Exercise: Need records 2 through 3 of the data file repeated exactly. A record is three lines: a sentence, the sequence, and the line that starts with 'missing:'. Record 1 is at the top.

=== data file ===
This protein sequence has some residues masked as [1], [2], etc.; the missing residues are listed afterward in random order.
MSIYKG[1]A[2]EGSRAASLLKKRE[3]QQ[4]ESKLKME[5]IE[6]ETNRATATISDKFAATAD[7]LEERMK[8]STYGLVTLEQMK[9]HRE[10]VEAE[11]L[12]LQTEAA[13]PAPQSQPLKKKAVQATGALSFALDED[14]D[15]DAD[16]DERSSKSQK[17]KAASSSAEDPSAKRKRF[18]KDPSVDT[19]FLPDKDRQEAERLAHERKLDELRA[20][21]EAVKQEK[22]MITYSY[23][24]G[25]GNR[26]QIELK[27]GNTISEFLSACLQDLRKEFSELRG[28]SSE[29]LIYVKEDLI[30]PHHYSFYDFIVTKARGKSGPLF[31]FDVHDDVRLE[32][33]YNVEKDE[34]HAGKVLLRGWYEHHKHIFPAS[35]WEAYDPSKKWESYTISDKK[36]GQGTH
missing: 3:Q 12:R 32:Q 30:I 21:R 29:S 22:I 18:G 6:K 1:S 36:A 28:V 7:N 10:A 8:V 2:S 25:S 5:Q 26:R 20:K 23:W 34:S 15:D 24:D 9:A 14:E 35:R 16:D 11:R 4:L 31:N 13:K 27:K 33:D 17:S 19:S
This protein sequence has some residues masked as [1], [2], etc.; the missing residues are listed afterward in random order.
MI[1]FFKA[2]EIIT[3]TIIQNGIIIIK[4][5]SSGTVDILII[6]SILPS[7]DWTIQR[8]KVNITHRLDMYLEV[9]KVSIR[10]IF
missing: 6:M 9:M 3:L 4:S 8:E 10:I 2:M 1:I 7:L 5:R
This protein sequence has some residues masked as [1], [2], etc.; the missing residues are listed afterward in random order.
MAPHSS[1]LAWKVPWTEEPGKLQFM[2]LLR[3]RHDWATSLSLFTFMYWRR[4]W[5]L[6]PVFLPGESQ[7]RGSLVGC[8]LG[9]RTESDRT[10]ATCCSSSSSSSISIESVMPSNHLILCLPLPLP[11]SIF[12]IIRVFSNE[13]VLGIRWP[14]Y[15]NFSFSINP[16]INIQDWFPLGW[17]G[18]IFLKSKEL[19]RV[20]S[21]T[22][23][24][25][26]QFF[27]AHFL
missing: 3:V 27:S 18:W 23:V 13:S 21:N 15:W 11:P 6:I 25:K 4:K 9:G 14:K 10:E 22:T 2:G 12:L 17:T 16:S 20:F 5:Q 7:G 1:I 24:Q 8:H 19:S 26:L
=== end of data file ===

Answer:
This protein sequence has some residues masked as [1], [2], etc.; the missing residues are listed afterward in random order.
MI[1]FFKA[2]EIIT[3]TIIQNGIIIIK[4][5]SSGTVDILII[6]SILPS[7]DWTIQR[8]KVNITHRLDMYLEV[9]KVSIR[10]IF
missing: 6:M 9:M 3:L 4:S 8:E 10:I 2:M 1:I 7:L 5:R
This protein sequence has some residues masked as [1], [2], etc.; the missing residues are listed afterward in random order.
MAPHSS[1]LAWKVPWTEEPGKLQFM[2]LLR[3]RHDWATSLSLFTFMYWRR[4]W[5]L[6]PVFLPGESQ[7]RGSLVGC[8]LG[9]RTESDRT[10]ATCCSSSSSSSISIESVMPSNHLILCLPLPLP[11]SIF[12]IIRVFSNE[13]VLGIRWP[14]Y[15]NFSFSINP[16]INIQDWFPLGW[17]G[18]IFLKSKEL[19]RV[20]S[21]T[22][23][24][25][26]QFF[27]AHFL
missing: 3:V 27:S 18:W 23:V 13:S 21:N 15:W 11:P 6:I 25:K 4:K 9:G 14:K 10:E 22:T 2:G 12:L 17:T 16:S 20:F 5:Q 7:G 1:I 24:Q 8:H 19:S 26:L